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With the development of health and fitness applications, smartwatches, and wearable devices, ‘digital wellness’ started playing a more meaningful role in our daily lives. Now a new report indicates how demand will continue to increase in the healthcare industry for remote monitoring and diagnostics over the forthcoming years and why the trend will continue.


The Recent report unveils some of the drivers for the enhanced demand of diagnostics, digital wellness, and remote monitoring from 2019-2021 include:

· An aging citizenry

· Improved supply determinants

· Better R&D

· Improved functionality

· Better alliance with the Internet of Things (IoT) systems and solutions.


According to the latest report, one of the principal objectives of wearables in healthcare is to transfer information for pharmaceutical assistance from an authorized expert/professional. These gadgets enable a “Do it Yourself” (DIY) tool for consumers to self-report and self-monitor various wellness parts such as blood pressure, heart rate, etc.

Wearable devices can be:

According to the latest report, a decrease in monitoring devices and power sources has also opened the doors of further opportunities for wearable and implantable technologies. This is particularly true in the field of healthcare, an industry that is in great requirement of mass-personalization at an effective and efficient scope and scale.

Already, there are so many latest innovative devices including ECG monitors, ultrasounds, microscopes, that can observe skin cancers, and blood pressure monitors that can be plugged into a smartphone. A picture of an inner ear or throat has taken on a smartphone can assist a physician to diagnose an infection. There are even smart wearables and health devices to monitor and track lung health and usage of prescriptions for asthma patients.

And we are witnessing great inroads in wellness wearables, such as OEL’s innovative blood pressure, weight management, and diabetes monitoring wearables and oximeters. 

Whether it is the ear gadgets that monitor your heart rate, the wearables on your wrist that reveal how you’re sleeping, or the ECG monitors that go nearby your heart – there are so many interesting technology concepts that can improve the care we give as doctors.”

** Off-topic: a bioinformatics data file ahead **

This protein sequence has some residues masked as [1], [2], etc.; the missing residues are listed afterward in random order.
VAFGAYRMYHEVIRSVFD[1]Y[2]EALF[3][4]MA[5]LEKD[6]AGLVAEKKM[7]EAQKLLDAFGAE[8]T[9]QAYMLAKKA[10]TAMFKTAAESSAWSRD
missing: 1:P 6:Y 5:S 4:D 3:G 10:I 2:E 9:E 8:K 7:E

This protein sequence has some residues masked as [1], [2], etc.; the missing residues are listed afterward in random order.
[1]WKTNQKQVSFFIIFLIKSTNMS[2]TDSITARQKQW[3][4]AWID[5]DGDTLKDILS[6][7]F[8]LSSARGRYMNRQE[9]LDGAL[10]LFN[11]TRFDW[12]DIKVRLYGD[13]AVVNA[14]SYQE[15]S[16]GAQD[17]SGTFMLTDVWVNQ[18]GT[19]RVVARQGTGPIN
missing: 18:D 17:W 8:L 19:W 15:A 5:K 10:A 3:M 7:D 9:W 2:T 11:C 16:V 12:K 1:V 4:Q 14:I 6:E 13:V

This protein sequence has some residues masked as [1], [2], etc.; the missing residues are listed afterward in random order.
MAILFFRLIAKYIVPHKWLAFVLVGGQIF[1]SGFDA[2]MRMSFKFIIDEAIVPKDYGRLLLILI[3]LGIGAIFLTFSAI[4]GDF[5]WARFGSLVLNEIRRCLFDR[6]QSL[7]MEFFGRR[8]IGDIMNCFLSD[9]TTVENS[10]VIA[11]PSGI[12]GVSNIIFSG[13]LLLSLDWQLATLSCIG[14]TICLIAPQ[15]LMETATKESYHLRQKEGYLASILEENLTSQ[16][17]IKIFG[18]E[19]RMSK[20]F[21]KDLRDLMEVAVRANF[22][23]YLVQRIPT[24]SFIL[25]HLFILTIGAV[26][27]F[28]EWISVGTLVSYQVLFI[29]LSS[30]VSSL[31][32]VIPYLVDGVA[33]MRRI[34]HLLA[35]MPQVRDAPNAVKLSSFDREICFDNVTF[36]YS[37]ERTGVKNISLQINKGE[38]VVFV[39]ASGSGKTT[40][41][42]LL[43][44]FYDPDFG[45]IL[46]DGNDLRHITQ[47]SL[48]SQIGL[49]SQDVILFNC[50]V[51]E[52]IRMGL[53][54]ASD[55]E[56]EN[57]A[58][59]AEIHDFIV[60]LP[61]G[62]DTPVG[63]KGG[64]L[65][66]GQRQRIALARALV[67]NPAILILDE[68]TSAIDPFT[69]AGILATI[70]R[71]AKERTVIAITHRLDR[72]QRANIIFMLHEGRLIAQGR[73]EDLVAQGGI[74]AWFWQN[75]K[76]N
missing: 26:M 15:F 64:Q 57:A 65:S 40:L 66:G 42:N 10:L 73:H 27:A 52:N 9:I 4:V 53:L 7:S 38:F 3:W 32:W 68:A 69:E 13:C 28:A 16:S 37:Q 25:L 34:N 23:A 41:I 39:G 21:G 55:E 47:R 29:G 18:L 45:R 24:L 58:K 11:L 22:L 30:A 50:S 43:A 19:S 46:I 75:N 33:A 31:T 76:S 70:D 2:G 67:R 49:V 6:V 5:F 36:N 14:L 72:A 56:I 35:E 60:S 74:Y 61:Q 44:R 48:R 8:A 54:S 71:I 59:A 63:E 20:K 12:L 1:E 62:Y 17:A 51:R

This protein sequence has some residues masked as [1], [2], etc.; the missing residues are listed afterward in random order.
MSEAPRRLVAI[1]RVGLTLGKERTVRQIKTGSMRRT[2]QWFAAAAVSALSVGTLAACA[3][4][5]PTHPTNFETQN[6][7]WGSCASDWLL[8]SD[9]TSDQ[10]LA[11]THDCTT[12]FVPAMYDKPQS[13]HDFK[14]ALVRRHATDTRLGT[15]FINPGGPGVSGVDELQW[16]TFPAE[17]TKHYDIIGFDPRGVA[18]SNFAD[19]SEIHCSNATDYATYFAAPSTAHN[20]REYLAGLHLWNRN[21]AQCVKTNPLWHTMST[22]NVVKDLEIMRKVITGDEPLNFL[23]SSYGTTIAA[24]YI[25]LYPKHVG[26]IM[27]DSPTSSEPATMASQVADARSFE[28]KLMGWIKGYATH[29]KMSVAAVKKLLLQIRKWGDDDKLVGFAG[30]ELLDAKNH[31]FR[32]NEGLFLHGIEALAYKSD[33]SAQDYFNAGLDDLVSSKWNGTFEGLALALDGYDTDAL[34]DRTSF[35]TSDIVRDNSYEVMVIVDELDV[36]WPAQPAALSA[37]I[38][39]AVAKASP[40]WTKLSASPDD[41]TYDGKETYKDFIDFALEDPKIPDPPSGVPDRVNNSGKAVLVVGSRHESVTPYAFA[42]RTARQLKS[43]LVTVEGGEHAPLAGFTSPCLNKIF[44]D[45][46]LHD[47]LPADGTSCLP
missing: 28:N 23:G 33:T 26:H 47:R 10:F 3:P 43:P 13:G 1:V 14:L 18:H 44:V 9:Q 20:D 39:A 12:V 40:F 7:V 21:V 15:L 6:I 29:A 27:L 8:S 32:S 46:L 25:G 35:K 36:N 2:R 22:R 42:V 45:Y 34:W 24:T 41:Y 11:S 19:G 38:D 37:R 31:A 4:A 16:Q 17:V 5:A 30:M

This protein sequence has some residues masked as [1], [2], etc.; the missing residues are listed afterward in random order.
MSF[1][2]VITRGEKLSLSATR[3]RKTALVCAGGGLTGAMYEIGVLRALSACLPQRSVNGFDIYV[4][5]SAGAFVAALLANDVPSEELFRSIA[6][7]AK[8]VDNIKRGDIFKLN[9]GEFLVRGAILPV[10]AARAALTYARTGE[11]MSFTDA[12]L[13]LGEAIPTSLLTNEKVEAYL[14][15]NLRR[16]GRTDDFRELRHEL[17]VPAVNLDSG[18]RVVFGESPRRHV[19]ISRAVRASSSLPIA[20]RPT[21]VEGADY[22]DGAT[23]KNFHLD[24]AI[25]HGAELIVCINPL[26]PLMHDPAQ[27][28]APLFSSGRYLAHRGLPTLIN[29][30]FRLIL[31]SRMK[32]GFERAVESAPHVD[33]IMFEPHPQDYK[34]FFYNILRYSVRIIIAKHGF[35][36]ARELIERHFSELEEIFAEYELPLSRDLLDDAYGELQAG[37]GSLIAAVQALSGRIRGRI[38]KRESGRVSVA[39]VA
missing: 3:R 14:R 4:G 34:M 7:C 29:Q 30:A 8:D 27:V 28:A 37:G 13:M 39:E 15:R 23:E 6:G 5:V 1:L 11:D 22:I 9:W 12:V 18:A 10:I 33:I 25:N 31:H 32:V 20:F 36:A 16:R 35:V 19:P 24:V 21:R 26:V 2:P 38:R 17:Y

Wearables also have the advantage of automating, less time-consuming than manual processes, to enable doctors to make more well-read diagnoses and treatment plans.

“Wearables are already tracking a few things such as blood sugar levels, heart rate, blood pressure, and other important statistics, by lessening down the pressure on the patients. Doctors and nurses can then download the interpretations for a complete idea of a patient’s health. Large patient loads for doctors and a lack of medical staff in remote areas can limit the number of in-clinic or hospital appointments for patients.

With the help of wearables, medical personnel can manage remote patient monitoring. Furthermore, in the case of a health alarm or crisis, patients can instantly send data to their medical team for an examination.


The report further shows some notable forecasts in the future of wearable wellness and connected devices of health panorama over the next few years.

Key forecasts include:

According to Latest Reports, as a result of this growing digital wellness usage, every single user will have access to wealth reports on their wellbeing at their fingertips, making them far more equipped and empowered to track and monitor their health, and to some degree, even self-diagnose.

Technology is now not only offering people incentive to become more intensely involved and interested in their health, but they can comfortably share this information with their health practitioners in a far more precise and structured manner. “This means for the first time, the information asymmetry is improving where digitally active patients will now have far more personal health tracking data on their tools or gadgets than their practitioner has on file. There are many mid-term and long-term advantages of it, nothing to be worried about in it.

The future seems promising. The digitally-enabled practitioner will be capable to analyze their next patient, well-equipped with the same data that the sufferer has on their wellness devices and apps – and more. The clinical visit will be more open, authentic and effective, while the sufferer and practitioner relationship will become more confident, personalized and understandable.”


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